As Maltese reach the double digits in age, it is not uncommon for them to develop a heart murmur. This condition is caused by turbulent blood flow within the heart. Usually the murmur is discovered when the vet routinely checks the chest with a stethoscope during the yearly wellness exam. Many owners are shocked at the news as there are usually no outward symptoms.
Murmurs are graded on a scale of 1 to 6. Grade 1 is barely audible while Grade 6 is loud and audible without the stethoscope touching the chest. A Grade 6 murmur can be felt when you place your hand on the chest in the area of the heart.
The vet will generally recommend a cardiac workup that typically includes blood work, x-rays, ultrasound, blood pressure and EKG.
Soft murmurs usually do not require treatment and the dog appears fine. As the disease progresses, the dog can show signs of coughing or labored breathing, especially at night, and mild exercise intolerance.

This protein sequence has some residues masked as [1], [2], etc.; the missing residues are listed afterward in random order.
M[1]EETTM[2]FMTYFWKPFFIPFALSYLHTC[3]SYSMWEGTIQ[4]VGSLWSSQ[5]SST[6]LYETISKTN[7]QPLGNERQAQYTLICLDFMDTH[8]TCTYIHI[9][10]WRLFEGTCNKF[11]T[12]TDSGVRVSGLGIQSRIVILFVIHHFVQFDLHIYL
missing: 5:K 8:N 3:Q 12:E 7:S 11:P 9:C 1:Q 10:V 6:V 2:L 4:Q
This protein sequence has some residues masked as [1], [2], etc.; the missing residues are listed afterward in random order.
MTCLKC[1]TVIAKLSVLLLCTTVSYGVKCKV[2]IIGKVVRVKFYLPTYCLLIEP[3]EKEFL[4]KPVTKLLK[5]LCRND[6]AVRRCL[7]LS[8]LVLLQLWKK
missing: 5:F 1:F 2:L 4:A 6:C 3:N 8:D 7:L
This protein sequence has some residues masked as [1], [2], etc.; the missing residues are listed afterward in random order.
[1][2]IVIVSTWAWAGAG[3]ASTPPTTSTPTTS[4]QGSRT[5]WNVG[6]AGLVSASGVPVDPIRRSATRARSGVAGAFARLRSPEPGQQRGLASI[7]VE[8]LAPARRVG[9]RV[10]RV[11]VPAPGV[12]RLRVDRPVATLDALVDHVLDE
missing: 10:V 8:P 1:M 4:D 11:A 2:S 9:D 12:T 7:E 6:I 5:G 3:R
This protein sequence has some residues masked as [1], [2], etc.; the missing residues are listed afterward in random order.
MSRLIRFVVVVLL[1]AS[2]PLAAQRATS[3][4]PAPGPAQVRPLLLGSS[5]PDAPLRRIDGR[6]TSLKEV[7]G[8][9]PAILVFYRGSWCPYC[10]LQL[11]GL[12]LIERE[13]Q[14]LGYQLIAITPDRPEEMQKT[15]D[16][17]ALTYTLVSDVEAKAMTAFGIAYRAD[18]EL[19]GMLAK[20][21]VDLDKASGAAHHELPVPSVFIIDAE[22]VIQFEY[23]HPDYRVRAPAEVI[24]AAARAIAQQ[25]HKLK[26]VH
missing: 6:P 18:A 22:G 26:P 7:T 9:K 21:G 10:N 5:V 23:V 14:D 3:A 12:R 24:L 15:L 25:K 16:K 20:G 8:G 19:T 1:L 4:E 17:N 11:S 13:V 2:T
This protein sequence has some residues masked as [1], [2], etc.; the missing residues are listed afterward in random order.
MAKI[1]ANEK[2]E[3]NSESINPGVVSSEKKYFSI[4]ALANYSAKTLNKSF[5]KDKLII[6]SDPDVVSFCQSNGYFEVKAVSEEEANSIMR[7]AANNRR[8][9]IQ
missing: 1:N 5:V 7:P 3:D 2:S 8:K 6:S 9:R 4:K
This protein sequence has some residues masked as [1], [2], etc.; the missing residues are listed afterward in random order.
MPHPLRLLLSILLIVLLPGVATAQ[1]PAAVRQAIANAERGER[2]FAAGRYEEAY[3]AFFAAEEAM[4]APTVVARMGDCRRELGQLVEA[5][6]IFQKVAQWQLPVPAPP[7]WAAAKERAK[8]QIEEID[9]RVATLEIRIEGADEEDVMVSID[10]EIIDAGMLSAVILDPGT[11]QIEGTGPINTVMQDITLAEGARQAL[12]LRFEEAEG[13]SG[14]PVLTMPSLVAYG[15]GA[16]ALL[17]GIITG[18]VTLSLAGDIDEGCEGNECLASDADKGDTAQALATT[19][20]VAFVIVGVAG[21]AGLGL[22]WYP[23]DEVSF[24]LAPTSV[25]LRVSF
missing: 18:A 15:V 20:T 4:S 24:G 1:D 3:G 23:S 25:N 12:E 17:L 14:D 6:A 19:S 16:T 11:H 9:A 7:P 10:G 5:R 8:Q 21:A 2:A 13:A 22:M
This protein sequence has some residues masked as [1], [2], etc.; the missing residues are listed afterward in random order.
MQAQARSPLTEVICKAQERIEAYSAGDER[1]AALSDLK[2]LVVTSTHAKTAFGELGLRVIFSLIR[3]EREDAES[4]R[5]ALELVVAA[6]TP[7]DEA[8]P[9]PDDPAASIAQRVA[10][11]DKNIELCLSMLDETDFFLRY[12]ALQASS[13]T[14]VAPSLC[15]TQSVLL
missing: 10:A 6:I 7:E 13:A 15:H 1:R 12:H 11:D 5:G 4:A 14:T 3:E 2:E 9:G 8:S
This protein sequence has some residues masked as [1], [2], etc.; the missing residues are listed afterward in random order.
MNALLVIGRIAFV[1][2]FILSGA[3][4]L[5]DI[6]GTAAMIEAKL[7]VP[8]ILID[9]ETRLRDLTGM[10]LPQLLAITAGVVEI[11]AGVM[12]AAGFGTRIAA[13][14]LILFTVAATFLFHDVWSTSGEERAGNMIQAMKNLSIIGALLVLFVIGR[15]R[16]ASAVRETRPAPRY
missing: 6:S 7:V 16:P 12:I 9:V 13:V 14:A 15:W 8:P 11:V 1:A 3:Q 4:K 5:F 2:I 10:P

The old school of thought was not to treat dogs with murmurs until the condition became more severe. Nowadays, it is recommended that any dogs who are beyond a soft murmur, should go on heart medication eg. pimobendan and/or benzepril hydrochloride to help ease the workload on the heart.
Not all heart murmurs progress to end stage (congestive heart failure). Many dogs will go on to live for years with few or even no outward signs. Fortunately, with proper diagnosis and monitoring, today's medications do a wonderful job for those with a severe murmur.
Although an acquired heart murmur in an older dog can be associated with other types of heart disease, in most cases it is a condition in and of itself and most dogs do very well. The important thing is to be diligent with regular exams and be observant of any unusual signs that may indicate a hidden problem.